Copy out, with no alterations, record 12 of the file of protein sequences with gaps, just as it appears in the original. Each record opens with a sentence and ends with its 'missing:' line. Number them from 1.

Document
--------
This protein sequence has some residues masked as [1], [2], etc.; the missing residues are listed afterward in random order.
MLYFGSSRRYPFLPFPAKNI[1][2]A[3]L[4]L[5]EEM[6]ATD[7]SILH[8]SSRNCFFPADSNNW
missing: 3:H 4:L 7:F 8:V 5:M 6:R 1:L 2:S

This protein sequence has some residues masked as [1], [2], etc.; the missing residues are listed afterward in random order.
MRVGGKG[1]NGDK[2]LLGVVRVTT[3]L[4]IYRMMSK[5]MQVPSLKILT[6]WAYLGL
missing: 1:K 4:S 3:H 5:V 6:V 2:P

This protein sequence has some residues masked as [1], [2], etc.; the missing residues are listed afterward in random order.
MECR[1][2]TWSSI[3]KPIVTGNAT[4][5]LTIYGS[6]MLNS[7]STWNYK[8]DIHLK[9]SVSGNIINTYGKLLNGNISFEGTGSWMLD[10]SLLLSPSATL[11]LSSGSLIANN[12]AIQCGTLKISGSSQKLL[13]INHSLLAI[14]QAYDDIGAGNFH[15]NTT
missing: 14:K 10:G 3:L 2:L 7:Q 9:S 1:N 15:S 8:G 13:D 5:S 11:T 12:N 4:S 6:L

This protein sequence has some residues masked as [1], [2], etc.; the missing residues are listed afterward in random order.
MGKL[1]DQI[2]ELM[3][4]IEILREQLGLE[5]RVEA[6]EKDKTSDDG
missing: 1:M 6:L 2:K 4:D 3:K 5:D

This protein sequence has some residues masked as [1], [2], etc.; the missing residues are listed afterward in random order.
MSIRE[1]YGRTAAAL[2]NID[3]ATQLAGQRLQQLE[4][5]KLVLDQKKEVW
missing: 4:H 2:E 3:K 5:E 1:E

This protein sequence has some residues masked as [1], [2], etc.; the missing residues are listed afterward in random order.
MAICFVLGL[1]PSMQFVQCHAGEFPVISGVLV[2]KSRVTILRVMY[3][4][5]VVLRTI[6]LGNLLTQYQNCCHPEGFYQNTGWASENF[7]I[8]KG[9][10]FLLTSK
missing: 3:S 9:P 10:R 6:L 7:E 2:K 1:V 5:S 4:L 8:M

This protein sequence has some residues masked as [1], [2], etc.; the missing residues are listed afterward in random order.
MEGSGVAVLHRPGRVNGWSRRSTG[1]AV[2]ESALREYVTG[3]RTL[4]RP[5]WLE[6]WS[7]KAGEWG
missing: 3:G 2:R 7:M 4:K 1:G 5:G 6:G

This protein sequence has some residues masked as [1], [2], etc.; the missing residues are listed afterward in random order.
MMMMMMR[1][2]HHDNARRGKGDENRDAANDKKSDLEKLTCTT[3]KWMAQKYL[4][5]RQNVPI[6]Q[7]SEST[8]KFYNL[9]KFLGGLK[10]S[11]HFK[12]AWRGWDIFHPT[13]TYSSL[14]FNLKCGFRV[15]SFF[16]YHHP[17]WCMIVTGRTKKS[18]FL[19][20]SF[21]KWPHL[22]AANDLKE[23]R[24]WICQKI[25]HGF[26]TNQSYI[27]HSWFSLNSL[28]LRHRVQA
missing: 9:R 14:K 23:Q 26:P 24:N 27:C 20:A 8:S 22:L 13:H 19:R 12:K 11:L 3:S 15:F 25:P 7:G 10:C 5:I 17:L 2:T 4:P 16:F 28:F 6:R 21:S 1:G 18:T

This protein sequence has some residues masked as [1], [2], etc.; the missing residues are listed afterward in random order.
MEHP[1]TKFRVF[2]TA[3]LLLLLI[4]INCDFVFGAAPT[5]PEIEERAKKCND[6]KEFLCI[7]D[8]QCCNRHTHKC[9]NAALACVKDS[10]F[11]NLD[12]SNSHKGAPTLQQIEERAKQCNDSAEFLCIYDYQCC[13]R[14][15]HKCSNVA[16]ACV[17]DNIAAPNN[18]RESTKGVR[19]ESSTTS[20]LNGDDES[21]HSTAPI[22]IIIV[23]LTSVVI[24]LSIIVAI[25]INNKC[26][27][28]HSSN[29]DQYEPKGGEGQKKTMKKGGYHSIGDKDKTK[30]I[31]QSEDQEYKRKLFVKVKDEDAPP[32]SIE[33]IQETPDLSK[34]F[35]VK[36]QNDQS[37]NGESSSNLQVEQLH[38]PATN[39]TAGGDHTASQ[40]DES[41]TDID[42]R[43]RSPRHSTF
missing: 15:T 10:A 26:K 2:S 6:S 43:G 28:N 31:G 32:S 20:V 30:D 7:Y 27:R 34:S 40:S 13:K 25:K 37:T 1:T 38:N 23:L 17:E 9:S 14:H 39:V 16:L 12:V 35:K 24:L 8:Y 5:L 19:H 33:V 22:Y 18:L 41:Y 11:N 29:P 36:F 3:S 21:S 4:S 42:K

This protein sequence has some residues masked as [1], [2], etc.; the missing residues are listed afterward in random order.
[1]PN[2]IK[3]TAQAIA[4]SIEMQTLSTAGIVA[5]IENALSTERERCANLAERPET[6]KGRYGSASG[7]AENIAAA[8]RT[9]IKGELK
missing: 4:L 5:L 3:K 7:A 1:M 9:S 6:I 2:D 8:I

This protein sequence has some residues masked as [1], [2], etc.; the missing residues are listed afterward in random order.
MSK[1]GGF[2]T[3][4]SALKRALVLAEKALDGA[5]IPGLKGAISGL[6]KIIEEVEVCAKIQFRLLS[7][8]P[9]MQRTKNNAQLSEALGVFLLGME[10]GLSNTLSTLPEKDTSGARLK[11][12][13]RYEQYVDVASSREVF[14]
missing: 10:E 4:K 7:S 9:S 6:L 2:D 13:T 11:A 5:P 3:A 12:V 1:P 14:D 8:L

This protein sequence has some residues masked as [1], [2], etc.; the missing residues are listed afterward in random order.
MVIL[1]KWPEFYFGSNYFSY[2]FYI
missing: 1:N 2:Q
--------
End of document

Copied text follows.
This protein sequence has some residues masked as [1], [2], etc.; the missing residues are listed afterward in random order.
MVIL[1]KWPEFYFGSNYFSY[2]FYI
missing: 1:N 2:Q